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RTD coffee, tea pace category growthRTD coffee, tea pace category growth

Consumers are trading up to products that offer better quality or benefits.

Mark Hamstra

March 12, 2018

4 Min Read
RTD coffee, tea pace category growth

Ready-to-drink coffee and tea are leading the growth in the coffee and tea category, with new forms and formulations that offer both function and flavor.

RTD coffee sales were up more than 14 percent in 2017, to $3.26 billion, according to Beverage Marketing Corp.’s DrinkTell database. RTD tea sales, meanwhile, totaled $10.31 billion, up nearly 4 percent. 

Gary Hemphill, managing director of research at New York-based Beverage Marketing Corp., said high-end RTD coffees and teas are both performing well.

“With a healthy economy, consumers are willing to trade up to products that offer them better quality or benefits,” he said. 

However, while the high end of the market is seeing the fastest growth, most of the volume is still in the middle of the market, Hemphill said. And, although process-driven innovations have led to “exceptional growth” of such RTD coffee segments as cold brew and nitro, RTD coffee remains relatively underdeveloped, he said.

“Both [coffee and tea] categories have the wind behind their backs with healthy growth, especially coffee,” he said.

Retailers say refrigerated RTD coffees and teas are the leading segment in this category, and new varieties, such as cold brew coffee concentrate, are emerging.

Michael Arbuckle, grocery sales director at Salt Lake City-based Harmons Grocery, said premium coffee has been in strong demand in bagged bean form, but the strongest growth in the coffee category has been from RTD coffee varieties.

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“There are many trends in the ready-to-drink coffee category, such as coffee with almond milk, low sugar, cold brew, nitro coffee and local coffee,” he said.

Some operators report that local roasters have been slower to gain a foothold in the RTD coffee segment. Some local cold brew coffee brands have emerged, however, and national coffeehouse brands such as Starbucks and Peet’s have RTD cold brew coffee lines.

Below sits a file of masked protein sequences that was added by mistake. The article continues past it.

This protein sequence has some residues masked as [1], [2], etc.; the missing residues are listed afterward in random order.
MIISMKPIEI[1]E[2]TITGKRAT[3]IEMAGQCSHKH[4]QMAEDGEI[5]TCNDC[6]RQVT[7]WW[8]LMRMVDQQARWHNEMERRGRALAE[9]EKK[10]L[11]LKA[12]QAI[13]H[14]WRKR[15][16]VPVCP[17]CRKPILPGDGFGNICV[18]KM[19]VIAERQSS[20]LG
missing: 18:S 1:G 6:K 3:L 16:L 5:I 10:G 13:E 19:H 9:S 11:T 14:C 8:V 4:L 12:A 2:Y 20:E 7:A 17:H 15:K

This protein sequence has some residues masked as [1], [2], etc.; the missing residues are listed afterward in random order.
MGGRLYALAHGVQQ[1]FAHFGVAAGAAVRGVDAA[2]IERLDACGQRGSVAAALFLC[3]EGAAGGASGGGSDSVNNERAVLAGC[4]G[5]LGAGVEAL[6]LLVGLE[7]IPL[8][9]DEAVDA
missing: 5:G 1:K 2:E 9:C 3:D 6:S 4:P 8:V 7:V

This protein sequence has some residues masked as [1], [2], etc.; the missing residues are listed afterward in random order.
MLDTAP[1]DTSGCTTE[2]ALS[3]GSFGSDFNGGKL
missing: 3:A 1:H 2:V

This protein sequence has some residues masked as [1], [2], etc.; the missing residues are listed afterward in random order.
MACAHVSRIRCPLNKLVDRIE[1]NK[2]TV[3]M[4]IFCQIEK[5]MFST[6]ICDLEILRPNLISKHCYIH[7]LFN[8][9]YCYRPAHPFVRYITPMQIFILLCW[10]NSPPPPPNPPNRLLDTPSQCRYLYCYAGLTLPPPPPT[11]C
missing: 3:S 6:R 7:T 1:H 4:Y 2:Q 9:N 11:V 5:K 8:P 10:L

High Brew cold brew coffee in cans is the most popular cold brew at Santa Rosa, Calif.-based Oliver’s Markets, said Michael Moody, natural foods buyer, but he noted that Peet’s Cold Brew has also been doing well, as the West Coast brand has good name recognition from its coffee houses there.

Also gaining traction, he said, are cold brew coffees with plant-based milks, such as Califia Farms Cold Brew Coffee with Almondmilk. Oliver’s also carries Chameleon Cold Brew Coffee Concentrate, which allows consumers to pair the coffee with the mixer of their choice. The retailer merchandises the concentrate in the dairy section, where customers are likely to buy the mixers they need to make the final product, Moody explained. 

Scott Owen, grocery merchandiser at PCC Community Markets in Seattle, said the chain carries several locally produced cold brew coffees, and a latte that is a collaboration between local roaster Tony’s Coffee and local dairy Smith Brothers Farms.

Mona Golub, vice president of public relations and consumer services at Price Chopper Supermarkets, Schenectady, N.Y., noted that RTD coffees and energy drinks have converged to some degree.

“Our RTD coffee sections are growing,” she said. “It’s like a subcategory to the energy segment as well as the coffee segment. It offers another option to those that are seeking an afternoon caffeine fix.” 

She said cold brew and RTD coffees primarily break into two different segments—indulgent and functional.

“High-calorie, flavor-forward items, and high-calorie flavor-forward items with added caffeine, seem to be trends, as are those with added antioxidants or some other attractive enhancement,” she said.

In the RTD tea category, two of the main trends appear to be reduced-sugar formulations and yerba mate teas, said Arbuckle of Harmons Grocery. 

In order to ensure that its stores are carrying the brands consumers are looking for, Harmons is rolling out new refrigerated displays that the chain itself will own. 

“Most of the other stores are allowing the vendors refrigerated ends in the stores, which doesn't allow for the best brands to make it to the displays,” said Arbuckle. 

Hemphill of Beverage Marketing Corp. said local and artisanal brands are poised for continued growth.

“We believe artisan and local products in both coffee and tea have a bright future ahead of them and will likely continue to grow as long as producers deliver with a high-quality product that resonates with today’s consumers,” he said. 

supermarket-news-logo-small_9.jpgThis piece originally appeared on Supermarket News, a New Hope Network sister website. Visit the site for more grocery trends and insights.

About the Author(s)

Mark Hamstra

Supermarket News

Mark Hamstra is a former content director of Supermarket News, a sister website of New Hope Network, and is now a freelance writer and editor.

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